The melancholic plucking of a string instrument gets drowned out in the sea of increasingly brutal, glitchy power electronics that bring to mind the harshest moments of Autechre’s “Gantz Graf” stretched over the period of a few minutes. Once we’re behind this wall of noise, another stretch of experimentation begins - first barely audible, then louder and more intense, Dotson plays around with various percussion instruments - the sort of esoteric, seemingly directionless clatter Chris Corsano does so well. Then, the final “movement” of side A begins: Dotson harnesses the electronics once again, but instead of brutal assault, he makes some cold, metallic drones that gets more and more intense to the final all-swallowing dark ambience which makes everything around rumble.

Side B is slightly more accessible, with less focus put on abstract sound-art and more into drones and ambience. Gone is the people’s chatter and found sounds, this side is much less “polluted” with sound, instead focusing on the slowly expanding amorphous, bulging mass of gradually more bassy and abrasive electronics. Actually, there comes a moment when this menacing mass sounds like as if it was ready to spill out of whatever you’re listening this album on (cassette deck, computer, mp3 player etc.) and spill out into the material world as a black blob which is ready to consume anything. Thankfully, suddenly the noise is cut short and replaced with near silence, which isn’t all much better - despite being much quieter, it’s still lingering in the shadows, creeping out the listener with ghostly reverb, getting more and more rhythmical and finally becoming a maniacal, incredibly busy, glitched out IDM that could easily be mistaken for some much more famous producer.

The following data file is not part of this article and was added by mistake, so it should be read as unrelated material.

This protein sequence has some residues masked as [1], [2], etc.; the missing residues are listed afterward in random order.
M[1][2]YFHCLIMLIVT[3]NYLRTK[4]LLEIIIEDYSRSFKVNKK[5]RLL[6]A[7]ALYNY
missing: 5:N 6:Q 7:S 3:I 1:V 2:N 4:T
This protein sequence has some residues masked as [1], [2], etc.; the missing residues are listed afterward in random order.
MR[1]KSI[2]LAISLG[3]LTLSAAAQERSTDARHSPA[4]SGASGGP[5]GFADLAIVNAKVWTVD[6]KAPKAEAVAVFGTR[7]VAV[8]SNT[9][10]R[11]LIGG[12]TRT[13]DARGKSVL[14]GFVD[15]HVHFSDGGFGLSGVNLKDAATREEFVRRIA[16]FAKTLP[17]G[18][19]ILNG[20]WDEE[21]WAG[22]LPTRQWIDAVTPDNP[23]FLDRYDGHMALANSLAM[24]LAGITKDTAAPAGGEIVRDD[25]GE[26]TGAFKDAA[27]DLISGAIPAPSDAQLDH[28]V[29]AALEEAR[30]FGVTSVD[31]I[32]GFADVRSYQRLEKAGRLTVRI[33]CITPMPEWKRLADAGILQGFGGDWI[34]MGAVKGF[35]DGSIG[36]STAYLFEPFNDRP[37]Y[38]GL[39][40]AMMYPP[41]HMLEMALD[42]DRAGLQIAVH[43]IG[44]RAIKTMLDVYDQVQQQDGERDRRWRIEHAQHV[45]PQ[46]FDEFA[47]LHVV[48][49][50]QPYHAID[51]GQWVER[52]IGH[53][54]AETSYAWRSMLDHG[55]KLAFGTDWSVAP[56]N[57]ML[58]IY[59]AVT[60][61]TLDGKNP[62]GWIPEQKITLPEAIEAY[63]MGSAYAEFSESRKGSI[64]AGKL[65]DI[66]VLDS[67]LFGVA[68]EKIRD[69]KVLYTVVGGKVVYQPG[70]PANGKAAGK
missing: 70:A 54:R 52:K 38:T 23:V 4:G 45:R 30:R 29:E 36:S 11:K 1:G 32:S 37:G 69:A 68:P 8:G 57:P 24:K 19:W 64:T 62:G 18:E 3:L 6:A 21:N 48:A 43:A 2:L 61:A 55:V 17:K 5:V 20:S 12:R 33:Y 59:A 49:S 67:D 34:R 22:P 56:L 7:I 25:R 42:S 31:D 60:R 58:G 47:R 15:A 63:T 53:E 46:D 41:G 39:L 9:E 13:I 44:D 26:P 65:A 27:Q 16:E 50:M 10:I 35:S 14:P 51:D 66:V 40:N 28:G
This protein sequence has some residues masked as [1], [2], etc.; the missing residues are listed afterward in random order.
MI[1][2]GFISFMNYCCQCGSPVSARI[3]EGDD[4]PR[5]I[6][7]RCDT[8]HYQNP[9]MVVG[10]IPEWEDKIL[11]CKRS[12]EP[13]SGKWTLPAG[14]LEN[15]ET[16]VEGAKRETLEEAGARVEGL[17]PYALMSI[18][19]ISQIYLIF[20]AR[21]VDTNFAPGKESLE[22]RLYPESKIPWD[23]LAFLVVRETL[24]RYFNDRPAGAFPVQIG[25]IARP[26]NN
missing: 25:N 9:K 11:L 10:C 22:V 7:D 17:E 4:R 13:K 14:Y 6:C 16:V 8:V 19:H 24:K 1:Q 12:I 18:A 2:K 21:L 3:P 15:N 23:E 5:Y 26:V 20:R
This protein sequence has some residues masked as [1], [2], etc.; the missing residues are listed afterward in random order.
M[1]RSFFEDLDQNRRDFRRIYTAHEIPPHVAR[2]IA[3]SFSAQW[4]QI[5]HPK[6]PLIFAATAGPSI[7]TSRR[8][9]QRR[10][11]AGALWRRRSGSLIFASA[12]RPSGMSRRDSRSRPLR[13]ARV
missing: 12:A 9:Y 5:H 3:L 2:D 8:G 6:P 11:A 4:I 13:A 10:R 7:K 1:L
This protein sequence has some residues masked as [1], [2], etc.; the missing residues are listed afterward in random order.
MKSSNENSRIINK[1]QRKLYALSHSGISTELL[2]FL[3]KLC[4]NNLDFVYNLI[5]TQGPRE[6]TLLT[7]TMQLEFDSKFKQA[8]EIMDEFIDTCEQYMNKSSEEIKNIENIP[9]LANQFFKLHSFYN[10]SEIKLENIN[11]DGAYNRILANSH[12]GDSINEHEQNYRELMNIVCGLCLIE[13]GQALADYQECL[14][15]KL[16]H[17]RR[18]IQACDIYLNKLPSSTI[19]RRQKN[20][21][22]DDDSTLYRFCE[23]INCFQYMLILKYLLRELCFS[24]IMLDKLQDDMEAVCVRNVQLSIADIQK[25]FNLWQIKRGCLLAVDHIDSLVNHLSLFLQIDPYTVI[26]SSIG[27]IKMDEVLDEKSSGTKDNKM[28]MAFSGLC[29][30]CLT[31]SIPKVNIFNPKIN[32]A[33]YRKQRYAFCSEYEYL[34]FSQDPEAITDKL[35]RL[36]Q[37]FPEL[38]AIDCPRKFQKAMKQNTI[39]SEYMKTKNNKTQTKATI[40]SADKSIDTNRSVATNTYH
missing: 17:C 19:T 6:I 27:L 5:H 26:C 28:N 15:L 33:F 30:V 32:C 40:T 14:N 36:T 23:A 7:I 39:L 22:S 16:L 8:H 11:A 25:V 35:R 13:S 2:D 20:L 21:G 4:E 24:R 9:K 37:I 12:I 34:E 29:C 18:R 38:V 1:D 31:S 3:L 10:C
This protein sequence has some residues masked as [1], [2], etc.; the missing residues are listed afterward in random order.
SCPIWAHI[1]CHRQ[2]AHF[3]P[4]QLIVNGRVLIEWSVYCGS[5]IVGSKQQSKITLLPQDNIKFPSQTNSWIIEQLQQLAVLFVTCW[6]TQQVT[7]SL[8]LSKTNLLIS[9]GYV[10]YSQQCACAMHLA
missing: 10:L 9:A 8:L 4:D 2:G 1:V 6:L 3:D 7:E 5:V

If the previous 50 minutes of listening was challenging and diffcult, the last 10 minutes of side B provide a sort of reward for those who managed to sit through all the glitches, noise, threatening drones and found sound experiments: a very relaxing krautrock/ambient pop piece driven by bass, electric guitar and drum machine that doesn’t fall far away from “Zuckerzeit”-era Cluster or the Californian autobahn maniac FWY! A total surprise and a compelling counterpoint to all the intense, unclassifiable music that’s happening throughout the rest of the tape, which proves that Matthew Dotson feels good both at the avant-garde end of the spectrum and while making down-to-earth driving tunes. Recommended."

credits

released August 29, 2012

Music by Matthew Dotson
Mastering for Tape by Michael Taylor
Artwork by Bart Woodstrup
Design by Dan Mohr

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Dotson Los Angeles, California

Matthew Dotson creates vividly hypnotic rhythm-based electronic music under his own name. He is equally inspired by altered states and indigenous cultures as he is by post-modernist deconstruction. Matthew's music is organic, approachable and overflowing with fascinating detail. ... more